With all the information available from trained professionals and humans sharing their lived experiences, I’d like to think folks are gaining a deeper understanding of themselves and others. However, with all this information and reflection, I am growing concerned about one term that has been on the tips of people’s tongues, and that’s the word “toxic.”
Imagine a demon hag with sunken eyes, a deep black hooded cloak, and long boney fingers following me around, sounding alarm bells, and making me second-guess my every move. That’s how I pictured my anxiety and our lopsided relationship. Something needed to change.
My “best” looks a lot different right now. It’s not an old friend I recognize in a crowd. It’s a new friend, one that I am weary of, one that I am questioning, one that feels conflicting. My new best arrived during an incredibly unprecedented tumultuous time, one that my system has never experienced before. A time that does not have a clear end in sight.
Here we are, December 2020, a full year since news broke of the Novel Coronavirus a.ka. COVID-19. It has been a year of uncertainty. A year of transformation. A year of adapting. A year of learning and reflection. A year of illness and death. A year of loss and grief. And a year of lies and misinformation. No, a lot of this was not new or unique to this year. Some may even describe every year of their lives this way. However, we cannot deny the unprecedented surface area this year has touched.
An apology is usually reserved for some form of wrong-doing or disrespect, intentionally or unintentionally. If you’re not doing anything wrong, then there’s no need to apologize. If you’re like me, you know that’s much easier said than done. There are a lot of reasons you may be an over apologizer, but it doesn’t have to be a life-long identity.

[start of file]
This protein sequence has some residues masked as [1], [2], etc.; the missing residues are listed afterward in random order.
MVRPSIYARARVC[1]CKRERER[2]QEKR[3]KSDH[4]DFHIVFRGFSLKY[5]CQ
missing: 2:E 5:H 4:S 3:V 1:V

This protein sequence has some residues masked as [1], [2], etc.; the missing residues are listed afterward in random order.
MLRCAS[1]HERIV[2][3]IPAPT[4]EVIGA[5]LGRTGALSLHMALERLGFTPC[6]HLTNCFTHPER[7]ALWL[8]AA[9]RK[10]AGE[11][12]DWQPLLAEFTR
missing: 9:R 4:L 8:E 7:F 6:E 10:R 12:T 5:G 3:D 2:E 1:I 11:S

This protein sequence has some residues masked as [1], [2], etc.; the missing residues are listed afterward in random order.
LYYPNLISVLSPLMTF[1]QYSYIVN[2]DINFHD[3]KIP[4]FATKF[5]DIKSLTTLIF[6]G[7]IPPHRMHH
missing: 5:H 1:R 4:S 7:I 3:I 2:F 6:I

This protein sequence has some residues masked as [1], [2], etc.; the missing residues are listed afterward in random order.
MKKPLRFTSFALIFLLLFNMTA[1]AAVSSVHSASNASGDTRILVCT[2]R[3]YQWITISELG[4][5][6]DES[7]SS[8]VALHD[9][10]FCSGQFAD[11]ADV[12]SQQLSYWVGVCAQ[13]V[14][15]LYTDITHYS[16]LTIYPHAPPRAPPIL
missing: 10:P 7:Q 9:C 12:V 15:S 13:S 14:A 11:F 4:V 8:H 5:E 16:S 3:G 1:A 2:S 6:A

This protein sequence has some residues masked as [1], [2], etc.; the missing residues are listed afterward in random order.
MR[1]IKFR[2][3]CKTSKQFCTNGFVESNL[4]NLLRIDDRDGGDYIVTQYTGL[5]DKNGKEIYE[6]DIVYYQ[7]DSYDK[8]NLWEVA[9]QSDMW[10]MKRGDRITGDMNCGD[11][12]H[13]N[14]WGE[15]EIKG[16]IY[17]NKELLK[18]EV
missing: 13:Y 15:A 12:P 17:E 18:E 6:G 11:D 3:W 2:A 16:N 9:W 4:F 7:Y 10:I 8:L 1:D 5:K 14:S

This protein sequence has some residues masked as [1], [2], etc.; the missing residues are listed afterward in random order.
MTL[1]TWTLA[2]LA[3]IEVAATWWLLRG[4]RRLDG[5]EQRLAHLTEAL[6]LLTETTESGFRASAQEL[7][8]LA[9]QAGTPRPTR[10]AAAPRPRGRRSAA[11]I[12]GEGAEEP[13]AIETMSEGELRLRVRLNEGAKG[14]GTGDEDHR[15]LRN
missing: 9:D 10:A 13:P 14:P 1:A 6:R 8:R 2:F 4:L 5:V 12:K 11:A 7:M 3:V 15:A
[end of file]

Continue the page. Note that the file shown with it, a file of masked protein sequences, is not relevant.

If you have ever experienced a crisis, which looks different for everyone, you may have experienced an overwhelming loss of control. The heaviness of everything weighing on you prevents you from being able to think, speak, feel, and act as you would if you were well. Your family and friends, who may or may not know your behaviors, also do not know how to act. It’s very isolating and scary. Developing a crisis plan is a tool to assist yourself and your loved ones with managing your care in the event of a crisis
Black womxn are at the crossroads of all social issues; poverty, racism, sexism, homelessness, homophobia, reproductive rights, and classism are only a few examples. The experiences and stories of Black womxn are unacknowledged and erased, yet, they are expected to bear the emotional and physical labor of pushing these movements forward.
Since the onset of COVID-19, have you noticed a shift in your mood or overall demeanor? You’re not alone. I wasn’t anticipating such a dramatic shift and was not mentally prepared. I am calling it COVID-19-itis and I want to share my thoughts with you.
“Stay grounded” it’s a common phrase we hear. Depending on the situation, this could mean: be present and stop a cycle of negative thoughts, be more realistic and stop idealizing, or establish a connection with the earth. We’re going to focus on the first point, being present and interrupting negative thoughts.
Have you ever used daily reminders? Little things to tell yourself to keep going about your day. Sometimes these phrases can be a machete that chops through the thick brambles of negativity; other times, they just kind of swim around in your head. Here are a few you can incorporate.